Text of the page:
News by Lindsay M., News Editor

Welcome to Digitally Downloaded’s regular catch-up news feature. With each issue we will bring you the best news that you may have missed. Grab the biggest mug you’ve got, fill it with your favourite brew, and catch up with us (and our favourite news anchor, Dee Dee)!

Spiritfarer adds new platforms, new trailer available

It was already announced that Spiritfarer, a cozy management game about dying, will be released later this year for PC via Steam/GOG, PlayStation 4, Nintendo Switch, and Xbox One. The developer, Thunder Lotus Games, has also announced that the game will launch for PC via the Epic Games Store and Google Stadia. There’s also a new trailer released that shows off some new places and characters:

Stella is a ferrymaster for the dead, a Spiritmaster if you will. She’ll need to build a boat to explore before befriending, caring for, and eventually releasing spirits. Loads of simulation gameplay elements are available, including farming, mining, fishing, cooking, and crafting. The game also borrows from platforms, with levels constructed to jun, jump, and glide through. There’s even a co-op mode available where the second player takes on the role as Daffodil the cat.

The new teaser (above) definitely shows the progress the developer has made between it and the last trailer. “The new teaser certainly does accurately convey the forward momentum that our production has at this point!” says Spiritfarer Creative Director Nicolas Guérin in a press release. “The game has only grown grander and more varied over the past few months, and it’s great to finally be giving a spotlight to some of the awesome new levels and characters the team has been creating. We’re excited to be adding Stadia and Epic Games Store to our list of launch platforms as well, since we’ve had many requests for this from our fans.”

Darkestville Castle is coming to consoles

Originally launched for PC nearly three (!!!) years ago, developer Epic Llama and publisher Buka Entertainment are set to bring point-and-click adventure game Darkestville Castle to consoles. It will launch on August 13 for PlayStation 4, Nintendo Switch, and Xbox One. A demo is currently available on all three platforms. Here’s a new trailer for the console announcement:

Being evil isn’t easy, but it sure is fun! Cid has been having a grand old time in Darkestville, tormenting the townsfolk, until someone with the incredible name of Dan Teapot hires a group of demon hunters to rid the town of Cid, likely because Cid burnt Dan’s house down a couple of times. But that was supposed to be funny! Join Cid on his adventure to rid himself of the demon hunters through classic point-and-click gameplay including dozens of puzzles. It should take about seven hours to play through the entirety of the game.

Darkestville Castle is inspire by the classic adventure games from Tim Schafer as well as filmmaker Tim Burton’s black humour. The developers definitely seem to have a thing for Tims! Anyway, if that’s anything to go from, expect some great gameplay and some super dark humour.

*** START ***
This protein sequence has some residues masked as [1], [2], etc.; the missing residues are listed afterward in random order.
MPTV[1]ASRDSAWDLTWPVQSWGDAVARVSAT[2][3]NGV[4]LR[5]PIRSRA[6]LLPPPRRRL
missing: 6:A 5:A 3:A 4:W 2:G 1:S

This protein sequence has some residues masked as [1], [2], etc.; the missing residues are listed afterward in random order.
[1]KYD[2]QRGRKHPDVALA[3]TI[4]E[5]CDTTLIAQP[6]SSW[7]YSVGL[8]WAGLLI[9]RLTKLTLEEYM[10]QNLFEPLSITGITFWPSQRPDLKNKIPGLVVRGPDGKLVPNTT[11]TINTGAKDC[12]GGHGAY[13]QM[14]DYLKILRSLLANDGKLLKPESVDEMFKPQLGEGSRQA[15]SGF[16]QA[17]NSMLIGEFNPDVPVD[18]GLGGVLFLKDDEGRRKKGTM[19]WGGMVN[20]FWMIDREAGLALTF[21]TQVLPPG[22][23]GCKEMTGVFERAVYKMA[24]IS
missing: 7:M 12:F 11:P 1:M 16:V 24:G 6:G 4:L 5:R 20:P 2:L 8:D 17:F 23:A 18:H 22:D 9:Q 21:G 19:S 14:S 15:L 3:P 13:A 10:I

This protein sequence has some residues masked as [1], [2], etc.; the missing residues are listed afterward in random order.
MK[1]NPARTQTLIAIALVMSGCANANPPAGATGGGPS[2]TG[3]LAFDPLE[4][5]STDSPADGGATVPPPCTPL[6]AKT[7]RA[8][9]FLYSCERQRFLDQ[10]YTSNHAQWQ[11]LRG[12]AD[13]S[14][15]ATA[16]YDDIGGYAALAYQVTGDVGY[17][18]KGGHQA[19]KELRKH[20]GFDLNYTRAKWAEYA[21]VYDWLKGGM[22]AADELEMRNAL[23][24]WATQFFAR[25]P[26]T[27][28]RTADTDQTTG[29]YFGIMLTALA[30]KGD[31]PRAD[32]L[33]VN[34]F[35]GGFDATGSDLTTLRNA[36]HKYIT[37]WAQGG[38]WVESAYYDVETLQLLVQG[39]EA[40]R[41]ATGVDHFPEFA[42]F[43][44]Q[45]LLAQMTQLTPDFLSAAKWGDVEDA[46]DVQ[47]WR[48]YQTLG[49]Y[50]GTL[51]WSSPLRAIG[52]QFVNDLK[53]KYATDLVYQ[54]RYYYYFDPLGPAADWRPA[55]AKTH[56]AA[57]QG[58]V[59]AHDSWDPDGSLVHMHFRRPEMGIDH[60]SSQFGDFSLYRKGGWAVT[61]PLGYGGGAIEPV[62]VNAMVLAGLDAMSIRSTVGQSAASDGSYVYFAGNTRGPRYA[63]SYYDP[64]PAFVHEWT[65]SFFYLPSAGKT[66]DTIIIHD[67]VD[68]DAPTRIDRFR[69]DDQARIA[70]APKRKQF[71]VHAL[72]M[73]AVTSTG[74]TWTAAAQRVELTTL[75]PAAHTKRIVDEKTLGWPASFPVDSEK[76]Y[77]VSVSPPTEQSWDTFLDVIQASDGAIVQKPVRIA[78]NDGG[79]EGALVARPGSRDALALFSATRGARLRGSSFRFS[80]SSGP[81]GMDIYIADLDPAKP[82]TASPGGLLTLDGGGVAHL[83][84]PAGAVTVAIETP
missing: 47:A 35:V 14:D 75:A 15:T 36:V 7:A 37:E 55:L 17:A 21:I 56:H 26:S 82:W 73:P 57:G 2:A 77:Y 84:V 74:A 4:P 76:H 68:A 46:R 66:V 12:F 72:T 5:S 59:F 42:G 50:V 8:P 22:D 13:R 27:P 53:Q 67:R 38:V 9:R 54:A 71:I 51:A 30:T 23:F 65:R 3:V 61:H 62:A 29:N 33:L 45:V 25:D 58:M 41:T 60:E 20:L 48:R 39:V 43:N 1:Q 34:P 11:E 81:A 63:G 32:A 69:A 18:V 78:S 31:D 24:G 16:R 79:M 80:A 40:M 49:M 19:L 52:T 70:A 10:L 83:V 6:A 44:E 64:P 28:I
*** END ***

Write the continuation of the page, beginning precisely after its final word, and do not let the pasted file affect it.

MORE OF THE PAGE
It’s finally time: Moon is coming West!

Ah, Moon. The legendary “anti-RPG” found its way into our minds waaaaay back in 1997, when it launched for the original PlayStation in Japan… but never in English, and never in the West. That’s some serious FOMO right there. Last October, lucky Japanese players were able to get their hands on a digital version for the Nintendo Switch (a physical edition is coming this October), and now that version is coming West, and in English for the first time ever! Moon will launch digitally for the Nintendo Switch in North America and Europe on August 27. Here’s a trailer:

The game starts a bit Poltergeist-y, as a boy is sucked through his TV and into a classic JRPG called Moon World. He follows behind the game’s hero, and begins recovering the world’s missing moonlight by collecting Love. The boy actually releases the soul of those monsters viciously hunted by the hero, collecting their Love as he goes. You don’t level up by fighting – Love is your experience points. There’s NPCs to spy on (or “observe”), and secrets to uncover.

Moon is described as anti-RPG because it takes classic tropes and turns them upside down; such tropes include things like it being okay to steal from people’s homes, or killing thousands of innocent monsters. What happens behind what you see in your favourite RPG games? We’re about to find out! Originally developed by Love-de-Lic, this new version comes from Onion Games, a company founded by Moon’s writer/designer Yoshiro Kimura.

Ever Forward set to launch this month

Developed by Panthea Games (who I grew to love through My Time At Portia), puzzle adventure game Ever Forward will be released on August 13 for PC via Steam. This (Northern) winter, it will also launch on PlayStation 4, Nintendo Switch, and Xbox One. The prologue is available as a demo via Steam now. Here’s a new gameplay video:

Maya is caught between realities. One is idyllic, with fields and costal retreats. The other, though, is far more harsh, containing a dream world of traps and puzzles, all in a geometric style. The player will help guide Maya through both worlds, unlocking her memories to discover a secret buried deep within her.

The developers have spent over three years designing puzzles for the “puzzle gamer.” Each should be challenging yet motivating, and some have more than one solution. The artwork is split between soothing pastels and futuristic tones, evoking the absurd nature of the dream world.

This is the bio under which all legacy articles are published (as in the 12,000-odd, before we moved to the new Website and platform). This is not a member of the DDNet Team. Please see the article's text for byline attribution.

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